This chart shows why Mars is brighter at its May 22, 2016, opposition – when Earth will pass between Mars and the sun – than it was at the last opposition in April, 2014. And it’ll be brighter yet in late July, 2018. Just look for those three dates on the chart … and know that, when the distance between Earth and Mars is least, we see Mars as brighter in our sky.
The Royal Astronomical Society of Canada, which includes this chart each year in its wonderful Observer’s Handbook – explains that the diagram represents the orbits of Earth and Mars as viewed from above the solar system. It goes on to say:
Straight lines link simultaneous positions of the two planets for seven successive oppositions of Mars, beginning with that of the year 2010. The separation of the two planets in astronomical units (Ed. Note: one astronomical unit, or AU, equals one Earth-sun distance) at the various oppositions is indicated beside each of the connecting lines.
The months inside of Earth’s orbit indicate the position of Earth during the year (both planets orbit counterclockwise).
For each orbit, two tick marks labelled A and P indicate the aphelion point and the perihelion point, respectively. The direction of the vernal equinox is shown (toward the late-September position of Earth). Around the orbit of Mars is indicated its declination (ranges between +27° and -28°) and the constellation in which Mars resides when at opposition.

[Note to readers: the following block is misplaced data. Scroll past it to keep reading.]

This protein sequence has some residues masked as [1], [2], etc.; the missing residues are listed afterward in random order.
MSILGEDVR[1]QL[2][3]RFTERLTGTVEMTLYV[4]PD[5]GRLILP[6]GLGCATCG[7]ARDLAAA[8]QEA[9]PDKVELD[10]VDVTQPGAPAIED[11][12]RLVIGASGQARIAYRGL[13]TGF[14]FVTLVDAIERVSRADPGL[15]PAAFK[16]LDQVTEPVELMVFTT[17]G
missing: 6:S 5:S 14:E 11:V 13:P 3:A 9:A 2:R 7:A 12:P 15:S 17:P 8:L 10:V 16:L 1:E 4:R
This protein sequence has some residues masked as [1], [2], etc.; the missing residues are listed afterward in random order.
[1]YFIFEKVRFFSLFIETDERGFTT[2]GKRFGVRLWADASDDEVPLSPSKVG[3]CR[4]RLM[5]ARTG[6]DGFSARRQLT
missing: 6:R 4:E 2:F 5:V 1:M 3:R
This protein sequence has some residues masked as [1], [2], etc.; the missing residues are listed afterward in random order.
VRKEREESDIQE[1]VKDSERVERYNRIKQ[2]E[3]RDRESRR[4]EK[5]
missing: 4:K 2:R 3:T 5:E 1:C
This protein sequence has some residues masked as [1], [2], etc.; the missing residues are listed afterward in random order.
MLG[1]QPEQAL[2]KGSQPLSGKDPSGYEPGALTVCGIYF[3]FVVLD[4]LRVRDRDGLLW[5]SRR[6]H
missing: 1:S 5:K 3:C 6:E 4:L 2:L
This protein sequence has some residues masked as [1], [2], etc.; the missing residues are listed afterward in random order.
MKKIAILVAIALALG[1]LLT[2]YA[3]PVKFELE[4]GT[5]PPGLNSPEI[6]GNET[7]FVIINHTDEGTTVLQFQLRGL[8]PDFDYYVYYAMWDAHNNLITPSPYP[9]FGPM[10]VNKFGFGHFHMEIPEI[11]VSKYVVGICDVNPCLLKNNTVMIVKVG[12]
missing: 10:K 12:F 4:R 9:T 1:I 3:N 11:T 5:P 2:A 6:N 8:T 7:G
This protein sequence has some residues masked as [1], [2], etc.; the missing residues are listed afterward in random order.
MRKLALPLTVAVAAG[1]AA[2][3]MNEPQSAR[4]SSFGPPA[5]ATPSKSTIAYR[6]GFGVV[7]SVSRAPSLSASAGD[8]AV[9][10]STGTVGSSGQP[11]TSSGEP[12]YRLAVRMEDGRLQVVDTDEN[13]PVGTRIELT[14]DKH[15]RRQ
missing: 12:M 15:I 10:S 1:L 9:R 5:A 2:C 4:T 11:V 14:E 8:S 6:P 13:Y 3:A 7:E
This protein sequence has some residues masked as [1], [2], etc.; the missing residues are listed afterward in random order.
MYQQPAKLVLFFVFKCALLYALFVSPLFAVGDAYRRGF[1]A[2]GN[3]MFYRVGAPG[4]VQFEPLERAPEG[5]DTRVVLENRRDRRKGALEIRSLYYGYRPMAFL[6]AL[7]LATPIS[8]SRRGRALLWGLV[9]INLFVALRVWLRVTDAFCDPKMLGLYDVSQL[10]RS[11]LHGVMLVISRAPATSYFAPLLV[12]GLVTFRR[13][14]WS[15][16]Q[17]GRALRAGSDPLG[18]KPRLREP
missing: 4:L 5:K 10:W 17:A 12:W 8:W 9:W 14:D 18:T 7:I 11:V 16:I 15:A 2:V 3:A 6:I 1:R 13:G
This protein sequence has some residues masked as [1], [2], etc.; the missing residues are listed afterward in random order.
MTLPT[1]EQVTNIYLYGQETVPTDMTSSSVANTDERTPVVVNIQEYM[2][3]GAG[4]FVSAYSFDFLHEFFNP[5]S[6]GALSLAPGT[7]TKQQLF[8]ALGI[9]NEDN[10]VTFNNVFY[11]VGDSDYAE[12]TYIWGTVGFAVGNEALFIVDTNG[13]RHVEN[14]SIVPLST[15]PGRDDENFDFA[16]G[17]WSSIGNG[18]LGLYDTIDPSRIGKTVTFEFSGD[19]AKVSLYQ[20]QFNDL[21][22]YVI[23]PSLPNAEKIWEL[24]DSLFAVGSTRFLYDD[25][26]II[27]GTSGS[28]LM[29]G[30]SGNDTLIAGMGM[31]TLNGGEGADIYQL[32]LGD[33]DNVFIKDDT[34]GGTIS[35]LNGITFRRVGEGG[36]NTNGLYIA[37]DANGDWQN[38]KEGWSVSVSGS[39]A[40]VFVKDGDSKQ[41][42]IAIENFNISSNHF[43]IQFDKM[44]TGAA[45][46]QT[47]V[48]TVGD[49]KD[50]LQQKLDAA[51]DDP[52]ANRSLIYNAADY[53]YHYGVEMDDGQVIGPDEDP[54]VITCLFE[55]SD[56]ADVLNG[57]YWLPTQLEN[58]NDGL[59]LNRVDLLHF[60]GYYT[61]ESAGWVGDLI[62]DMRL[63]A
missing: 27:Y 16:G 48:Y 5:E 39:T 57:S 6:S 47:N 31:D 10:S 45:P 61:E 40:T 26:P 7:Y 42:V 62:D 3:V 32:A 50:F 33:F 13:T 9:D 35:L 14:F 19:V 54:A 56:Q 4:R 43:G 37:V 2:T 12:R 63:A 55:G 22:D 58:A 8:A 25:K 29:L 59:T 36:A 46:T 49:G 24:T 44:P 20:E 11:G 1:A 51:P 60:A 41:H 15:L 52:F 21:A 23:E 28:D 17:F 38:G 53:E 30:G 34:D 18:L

Four views of Mars are shown: at its two equinoxes and two solstices. These views show the portion of Mars illuminated by the sun, the location and approximate size of its north polar cap, and the apparent size of Mars (labelled in arcseconds) for oppositions occurring at these points in its orbit. The seasons of the Martian northern hemisphere are indicated around the outer margin of the diagram, and are very nearly one season ahead of those on Earth at the same orbital position. (For the southern hemisphere of Mars, the season and the configuration of the south polar cap are the same as those of the diametrically opposite view.) Note that the maximum angular diameter Mars can attain (25 arcseconds) occurs near its perihelion, at a late-August opposition.
As an example of the information that can be read from this diagram: the 2016 opposition of Mars will occur in late May with Mars located near declination –21° in the constellation Scorpius, 0.50 au from Earth, and about 19 arcseconds in diameter. It will be late summer in the Martian northern hemisphere and the south polar cap might be more visible than the north polar cap.
Mars takes about two years to orbit the sun; Earth takes one year. That is why Mars alternates its appearance in our sky, appearing faint one year and bright the next. Read more: Mars is bright! Here’s why
Bottom line: The classic Royal Astronomical Society of Canada (RASC) diagram by Roy L. Bishop, showing oppositions of Mars from 2010 to 2022. The diagram lets you see easily why Mars is brighter at some oppositions than others … and we are honored to host it here.
Deborah Byrd created the EarthSky radio series in 1991 and EarthSky.org in 1994. Today, she serves as Editor-in-Chief of this website. She has won a galaxy of awards from the broadcasting and science communities, including having an asteroid named 3505 Byrd in her honor. A science communicator and educator since 1976, Byrd believes in science as a force for good in the world and a vital tool for the 21st century. "Being an EarthSky editor is like hosting a big global party for cool nature-lovers," she says.